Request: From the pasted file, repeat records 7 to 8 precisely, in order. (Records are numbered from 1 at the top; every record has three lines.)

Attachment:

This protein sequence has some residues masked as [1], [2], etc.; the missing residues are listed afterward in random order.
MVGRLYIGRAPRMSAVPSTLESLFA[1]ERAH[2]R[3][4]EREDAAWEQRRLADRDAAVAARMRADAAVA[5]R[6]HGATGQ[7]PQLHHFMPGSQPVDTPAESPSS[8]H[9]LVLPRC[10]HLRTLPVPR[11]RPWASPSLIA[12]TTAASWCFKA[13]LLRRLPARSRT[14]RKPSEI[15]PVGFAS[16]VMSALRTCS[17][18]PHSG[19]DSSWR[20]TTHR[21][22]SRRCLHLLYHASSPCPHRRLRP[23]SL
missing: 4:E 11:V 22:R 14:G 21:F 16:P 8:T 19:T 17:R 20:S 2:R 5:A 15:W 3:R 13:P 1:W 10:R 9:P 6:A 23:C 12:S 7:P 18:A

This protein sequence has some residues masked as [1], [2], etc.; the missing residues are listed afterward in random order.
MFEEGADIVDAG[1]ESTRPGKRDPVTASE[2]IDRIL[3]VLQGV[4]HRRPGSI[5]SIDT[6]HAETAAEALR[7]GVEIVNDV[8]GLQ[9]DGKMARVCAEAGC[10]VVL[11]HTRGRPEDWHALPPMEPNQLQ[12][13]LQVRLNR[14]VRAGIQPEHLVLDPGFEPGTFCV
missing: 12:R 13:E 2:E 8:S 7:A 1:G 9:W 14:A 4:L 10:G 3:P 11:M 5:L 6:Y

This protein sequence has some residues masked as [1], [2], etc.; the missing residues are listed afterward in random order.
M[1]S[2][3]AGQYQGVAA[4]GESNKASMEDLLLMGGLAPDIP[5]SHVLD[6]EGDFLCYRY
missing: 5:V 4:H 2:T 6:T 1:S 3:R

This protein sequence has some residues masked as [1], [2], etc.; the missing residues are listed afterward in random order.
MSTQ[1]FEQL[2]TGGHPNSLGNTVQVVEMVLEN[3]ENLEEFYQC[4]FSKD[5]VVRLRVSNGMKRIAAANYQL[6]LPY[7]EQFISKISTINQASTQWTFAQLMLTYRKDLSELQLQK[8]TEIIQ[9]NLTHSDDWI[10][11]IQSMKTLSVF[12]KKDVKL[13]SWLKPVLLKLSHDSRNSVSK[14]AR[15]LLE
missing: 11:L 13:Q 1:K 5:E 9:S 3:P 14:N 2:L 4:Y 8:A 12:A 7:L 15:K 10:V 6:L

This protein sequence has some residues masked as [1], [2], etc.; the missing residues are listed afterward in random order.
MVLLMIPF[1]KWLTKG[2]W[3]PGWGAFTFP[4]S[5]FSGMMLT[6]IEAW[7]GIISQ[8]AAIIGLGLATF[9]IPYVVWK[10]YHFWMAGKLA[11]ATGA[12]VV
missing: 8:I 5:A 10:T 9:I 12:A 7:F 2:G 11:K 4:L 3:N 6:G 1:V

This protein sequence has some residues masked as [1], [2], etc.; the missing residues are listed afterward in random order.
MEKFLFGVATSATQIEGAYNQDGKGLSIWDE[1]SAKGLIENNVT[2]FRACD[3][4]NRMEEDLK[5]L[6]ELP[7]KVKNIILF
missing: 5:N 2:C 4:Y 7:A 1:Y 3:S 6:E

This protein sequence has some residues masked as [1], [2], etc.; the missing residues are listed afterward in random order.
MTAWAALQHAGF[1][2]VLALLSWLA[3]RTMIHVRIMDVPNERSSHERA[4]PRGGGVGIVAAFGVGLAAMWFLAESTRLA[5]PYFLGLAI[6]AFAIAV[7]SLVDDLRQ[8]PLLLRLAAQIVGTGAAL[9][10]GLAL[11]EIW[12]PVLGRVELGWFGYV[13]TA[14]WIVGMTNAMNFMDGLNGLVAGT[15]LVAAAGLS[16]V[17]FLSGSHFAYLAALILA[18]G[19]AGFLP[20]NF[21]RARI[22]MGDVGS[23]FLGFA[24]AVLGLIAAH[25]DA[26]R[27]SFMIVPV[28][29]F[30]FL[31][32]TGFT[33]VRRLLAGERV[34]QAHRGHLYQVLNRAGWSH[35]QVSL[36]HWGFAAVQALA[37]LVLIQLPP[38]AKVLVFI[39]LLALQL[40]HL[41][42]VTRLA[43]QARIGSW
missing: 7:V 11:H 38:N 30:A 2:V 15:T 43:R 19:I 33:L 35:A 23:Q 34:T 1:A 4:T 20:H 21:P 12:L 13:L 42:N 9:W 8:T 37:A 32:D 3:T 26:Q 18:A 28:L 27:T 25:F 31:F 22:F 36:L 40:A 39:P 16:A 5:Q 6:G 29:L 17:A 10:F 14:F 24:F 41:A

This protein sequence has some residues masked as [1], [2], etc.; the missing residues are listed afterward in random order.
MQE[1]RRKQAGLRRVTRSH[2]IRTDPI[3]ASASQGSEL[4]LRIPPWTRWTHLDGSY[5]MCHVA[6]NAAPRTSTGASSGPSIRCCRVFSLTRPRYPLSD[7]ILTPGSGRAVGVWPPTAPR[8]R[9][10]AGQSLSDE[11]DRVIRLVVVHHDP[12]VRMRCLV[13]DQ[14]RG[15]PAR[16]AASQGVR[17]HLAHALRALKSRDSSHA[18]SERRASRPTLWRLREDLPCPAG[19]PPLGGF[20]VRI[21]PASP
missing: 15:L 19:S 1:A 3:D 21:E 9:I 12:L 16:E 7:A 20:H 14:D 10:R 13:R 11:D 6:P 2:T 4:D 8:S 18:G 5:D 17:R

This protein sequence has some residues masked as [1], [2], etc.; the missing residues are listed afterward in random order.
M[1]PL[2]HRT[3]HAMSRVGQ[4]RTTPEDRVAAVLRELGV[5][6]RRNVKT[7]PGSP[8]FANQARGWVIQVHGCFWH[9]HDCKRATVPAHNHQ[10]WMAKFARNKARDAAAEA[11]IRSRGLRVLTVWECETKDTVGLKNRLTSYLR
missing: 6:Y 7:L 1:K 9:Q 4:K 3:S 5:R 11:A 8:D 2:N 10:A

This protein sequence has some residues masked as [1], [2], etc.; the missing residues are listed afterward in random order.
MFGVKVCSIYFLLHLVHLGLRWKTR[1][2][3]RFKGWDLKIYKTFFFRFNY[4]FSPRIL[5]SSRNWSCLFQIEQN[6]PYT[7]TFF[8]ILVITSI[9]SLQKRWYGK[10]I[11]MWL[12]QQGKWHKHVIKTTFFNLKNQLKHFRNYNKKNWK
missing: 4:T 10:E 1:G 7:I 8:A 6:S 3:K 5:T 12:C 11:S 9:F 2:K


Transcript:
This protein sequence has some residues masked as [1], [2], etc.; the missing residues are listed afterward in random order.
MTAWAALQHAGF[1][2]VLALLSWLA[3]RTMIHVRIMDVPNERSSHERA[4]PRGGGVGIVAAFGVGLAAMWFLAESTRLA[5]PYFLGLAI[6]AFAIAV[7]SLVDDLRQ[8]PLLLRLAAQIVGTGAAL[9][10]GLAL[11]EIW[12]PVLGRVELGWFGYV[13]TA[14]WIVGMTNAMNFMDGLNGLVAGT[15]LVAAAGLS[16]V[17]FLSGSHFAYLAALILA[18]G[19]AGFLP[20]NF[21]RARI[22]MGDVGS[23]FLGFA[24]AVLGLIAAH[25]DA[26]R[27]SFMIVPV[28][29]F[30]FL[31][32]TGFT[33]VRRLLAGERV[34]QAHRGHLYQVLNRAGWSH[35]QVSL[36]HWGFAAVQALA[37]LVLIQLPP[38]AKVLVFI[39]LLALQL[40]HL[41][42]VTRLA[43]QARIGSW
missing: 7:V 11:H 38:N 30:A 2:V 15:T 43:R 19:I 33:L 35:A 23:Q 34:T 1:A 4:T 20:H 21:P 12:L 13:L 42:N 9:W 8:T 37:A 32:D 3:T 26:Q 18:A 28:L 27:T 25:F 31:F 22:F 36:L 40:A 39:P 16:A 5:Q 6:G 29:L 17:A 10:F 14:F 24:F 41:A

This protein sequence has some residues masked as [1], [2], etc.; the missing residues are listed afterward in random order.
MQE[1]RRKQAGLRRVTRSH[2]IRTDPI[3]ASASQGSEL[4]LRIPPWTRWTHLDGSY[5]MCHVA[6]NAAPRTSTGASSGPSIRCCRVFSLTRPRYPLSD[7]ILTPGSGRAVGVWPPTAPR[8]R[9][10]AGQSLSDE[11]DRVIRLVVVHHDP[12]VRMRCLV[13]DQ[14]RG[15]PAR[16]AASQGVR[17]HLAHALRALKSRDSSHA[18]SERRASRPTLWRLREDLPCPAG[19]PPLGGF[20]VRI[21]PASP
missing: 15:L 19:S 1:A 3:D 21:E 9:I 12:L 16:E 7:A 20:H 14:D 10:R 13:R 11:D 6:P 2:T 4:D 8:S 18:G 5:D 17:R